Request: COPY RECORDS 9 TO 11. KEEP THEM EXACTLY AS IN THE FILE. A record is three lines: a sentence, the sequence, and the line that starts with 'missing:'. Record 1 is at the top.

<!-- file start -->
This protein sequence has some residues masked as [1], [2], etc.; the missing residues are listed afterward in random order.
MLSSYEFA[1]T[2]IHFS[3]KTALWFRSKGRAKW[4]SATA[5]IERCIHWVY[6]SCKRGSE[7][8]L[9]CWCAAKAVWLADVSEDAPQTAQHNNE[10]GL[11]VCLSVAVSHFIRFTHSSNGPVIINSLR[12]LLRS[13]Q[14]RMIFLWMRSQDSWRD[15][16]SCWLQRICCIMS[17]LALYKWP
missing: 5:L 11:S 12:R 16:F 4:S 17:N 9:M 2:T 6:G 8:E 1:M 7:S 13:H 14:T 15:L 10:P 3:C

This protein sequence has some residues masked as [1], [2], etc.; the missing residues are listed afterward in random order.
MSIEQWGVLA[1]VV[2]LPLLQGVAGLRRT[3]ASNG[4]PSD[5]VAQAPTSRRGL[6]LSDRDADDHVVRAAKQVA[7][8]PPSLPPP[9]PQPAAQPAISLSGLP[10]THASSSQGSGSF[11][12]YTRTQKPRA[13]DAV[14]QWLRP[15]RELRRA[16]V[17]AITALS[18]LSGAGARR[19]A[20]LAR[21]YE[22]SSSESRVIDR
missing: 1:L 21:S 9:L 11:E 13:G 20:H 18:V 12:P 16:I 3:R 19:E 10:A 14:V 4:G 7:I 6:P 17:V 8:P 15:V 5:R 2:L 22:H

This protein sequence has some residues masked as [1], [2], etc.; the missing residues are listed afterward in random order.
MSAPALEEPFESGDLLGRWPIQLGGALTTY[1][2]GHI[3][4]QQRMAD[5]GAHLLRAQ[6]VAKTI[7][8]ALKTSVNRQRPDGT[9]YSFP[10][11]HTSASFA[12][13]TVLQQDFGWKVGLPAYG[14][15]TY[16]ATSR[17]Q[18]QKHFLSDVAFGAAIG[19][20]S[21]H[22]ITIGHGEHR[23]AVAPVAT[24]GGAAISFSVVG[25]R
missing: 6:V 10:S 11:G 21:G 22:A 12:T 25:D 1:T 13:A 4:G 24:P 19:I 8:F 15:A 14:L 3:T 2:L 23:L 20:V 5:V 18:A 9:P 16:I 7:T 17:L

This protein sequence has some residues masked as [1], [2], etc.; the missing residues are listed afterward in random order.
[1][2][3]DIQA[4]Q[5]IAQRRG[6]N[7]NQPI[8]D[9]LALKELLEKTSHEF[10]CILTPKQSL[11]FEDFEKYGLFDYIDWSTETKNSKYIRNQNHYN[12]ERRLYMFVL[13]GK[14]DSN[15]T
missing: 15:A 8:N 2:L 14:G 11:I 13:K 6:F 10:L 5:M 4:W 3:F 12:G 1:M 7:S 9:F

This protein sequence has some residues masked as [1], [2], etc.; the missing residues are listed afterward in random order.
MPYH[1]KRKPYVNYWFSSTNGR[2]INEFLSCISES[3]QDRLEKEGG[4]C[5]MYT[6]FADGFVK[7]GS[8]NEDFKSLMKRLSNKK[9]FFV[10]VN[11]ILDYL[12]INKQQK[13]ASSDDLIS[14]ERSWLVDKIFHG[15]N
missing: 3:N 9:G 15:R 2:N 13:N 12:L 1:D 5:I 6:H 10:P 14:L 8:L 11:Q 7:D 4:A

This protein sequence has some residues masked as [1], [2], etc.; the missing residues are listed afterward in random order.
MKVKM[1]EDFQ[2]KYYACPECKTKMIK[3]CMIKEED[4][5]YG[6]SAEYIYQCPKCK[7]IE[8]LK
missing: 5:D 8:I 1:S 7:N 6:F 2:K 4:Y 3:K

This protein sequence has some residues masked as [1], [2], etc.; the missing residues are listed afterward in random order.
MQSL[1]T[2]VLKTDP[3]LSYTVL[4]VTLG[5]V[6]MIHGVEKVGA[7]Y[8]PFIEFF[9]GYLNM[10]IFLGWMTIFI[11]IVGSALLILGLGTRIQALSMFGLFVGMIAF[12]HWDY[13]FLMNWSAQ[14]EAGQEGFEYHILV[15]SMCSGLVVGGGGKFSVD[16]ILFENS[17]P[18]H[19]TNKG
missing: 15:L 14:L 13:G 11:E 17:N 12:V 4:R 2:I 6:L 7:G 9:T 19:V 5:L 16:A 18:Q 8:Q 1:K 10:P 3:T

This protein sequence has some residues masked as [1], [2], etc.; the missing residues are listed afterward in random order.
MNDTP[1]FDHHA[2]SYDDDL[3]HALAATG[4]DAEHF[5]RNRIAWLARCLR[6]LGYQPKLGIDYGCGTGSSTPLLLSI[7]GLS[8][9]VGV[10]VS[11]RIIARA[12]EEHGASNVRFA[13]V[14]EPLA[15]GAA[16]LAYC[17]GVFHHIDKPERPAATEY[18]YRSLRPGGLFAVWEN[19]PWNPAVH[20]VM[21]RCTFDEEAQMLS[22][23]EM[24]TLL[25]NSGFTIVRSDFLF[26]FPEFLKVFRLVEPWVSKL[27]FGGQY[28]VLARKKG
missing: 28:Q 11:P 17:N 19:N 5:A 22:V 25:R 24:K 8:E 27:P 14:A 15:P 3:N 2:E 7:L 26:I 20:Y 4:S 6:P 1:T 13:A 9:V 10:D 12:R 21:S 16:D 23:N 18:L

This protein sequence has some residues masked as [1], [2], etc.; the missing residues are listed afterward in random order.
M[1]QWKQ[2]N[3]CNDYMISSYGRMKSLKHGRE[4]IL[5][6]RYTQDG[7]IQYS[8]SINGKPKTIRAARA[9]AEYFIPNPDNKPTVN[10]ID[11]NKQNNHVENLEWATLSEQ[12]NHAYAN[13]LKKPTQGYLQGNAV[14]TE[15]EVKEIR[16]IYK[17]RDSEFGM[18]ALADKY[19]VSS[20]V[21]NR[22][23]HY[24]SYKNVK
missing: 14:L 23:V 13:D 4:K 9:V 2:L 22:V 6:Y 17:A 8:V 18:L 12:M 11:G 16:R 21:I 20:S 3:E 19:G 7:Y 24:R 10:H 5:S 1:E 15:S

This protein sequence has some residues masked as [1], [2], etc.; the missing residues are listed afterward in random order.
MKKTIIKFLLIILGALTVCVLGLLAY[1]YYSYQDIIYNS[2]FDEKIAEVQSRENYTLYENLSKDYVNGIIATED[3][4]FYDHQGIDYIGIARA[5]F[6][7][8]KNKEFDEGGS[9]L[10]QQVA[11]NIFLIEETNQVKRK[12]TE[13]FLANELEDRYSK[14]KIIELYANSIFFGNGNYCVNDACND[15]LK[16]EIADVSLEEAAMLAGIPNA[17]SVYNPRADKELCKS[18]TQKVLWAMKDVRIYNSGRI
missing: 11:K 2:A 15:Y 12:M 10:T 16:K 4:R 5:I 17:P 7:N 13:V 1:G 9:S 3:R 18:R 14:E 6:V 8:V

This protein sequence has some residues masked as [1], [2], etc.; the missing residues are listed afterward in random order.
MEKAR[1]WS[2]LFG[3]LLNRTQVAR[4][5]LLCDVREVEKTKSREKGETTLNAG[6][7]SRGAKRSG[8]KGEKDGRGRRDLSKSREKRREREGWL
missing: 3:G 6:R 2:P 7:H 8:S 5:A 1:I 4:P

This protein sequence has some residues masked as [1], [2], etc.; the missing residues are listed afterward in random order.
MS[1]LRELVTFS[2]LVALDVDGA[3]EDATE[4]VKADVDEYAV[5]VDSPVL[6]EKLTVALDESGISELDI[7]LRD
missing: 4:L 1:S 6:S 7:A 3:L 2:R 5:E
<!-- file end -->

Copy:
This protein sequence has some residues masked as [1], [2], etc.; the missing residues are listed afterward in random order.
M[1]QWKQ[2]N[3]CNDYMISSYGRMKSLKHGRE[4]IL[5][6]RYTQDG[7]IQYS[8]SINGKPKTIRAARA[9]AEYFIPNPDNKPTVN[10]ID[11]NKQNNHVENLEWATLSEQ[12]NHAYAN[13]LKKPTQGYLQGNAV[14]TE[15]EVKEIR[16]IYK[17]RDSEFGM[18]ALADKY[19]VSS[20]V[21]NR[22][23]HY[24]SYKNVK
missing: 14:L 23:V 13:D 4:K 9:V 2:L 22:V 6:Y 17:A 8:V 18:L 12:M 11:G 16:R 21:I 20:S 3:E 19:G 7:Y 24:R 10:H 5:S 1:E 15:S

This protein sequence has some residues masked as [1], [2], etc.; the missing residues are listed afterward in random order.
MKKTIIKFLLIILGALTVCVLGLLAY[1]YYSYQDIIYNS[2]FDEKIAEVQSRENYTLYENLSKDYVNGIIATED[3][4]FYDHQGIDYIGIARA[5]F[6][7][8]KNKEFDEGGS[9]L[10]QQVA[11]NIFLIEETNQVKRK[12]TE[13]FLANELEDRYSK[14]KIIELYANSIFFGNGNYCVNDACND[15]LK[16]EIADVSLEEAAMLAGIPNA[17]SVYNPRADKELCKS[18]TQKVLWAMKDVRIYNSGRI
missing: 11:K 2:A 15:Y 12:M 10:T 16:K 4:R 5:I 17:P 7:N 13:V 1:G 9:S 3:R 18:R 14:E 6:V 8:V

This protein sequence has some residues masked as [1], [2], etc.; the missing residues are listed afterward in random order.
MEKAR[1]WS[2]LFG[3]LLNRTQVAR[4][5]LLCDVREVEKTKSREKGETTLNAG[6][7]SRGAKRSG[8]KGEKDGRGRRDLSKSREKRREREGWL
missing: 3:G 6:R 2:P 7:H 8:S 5:A 1:I 4:P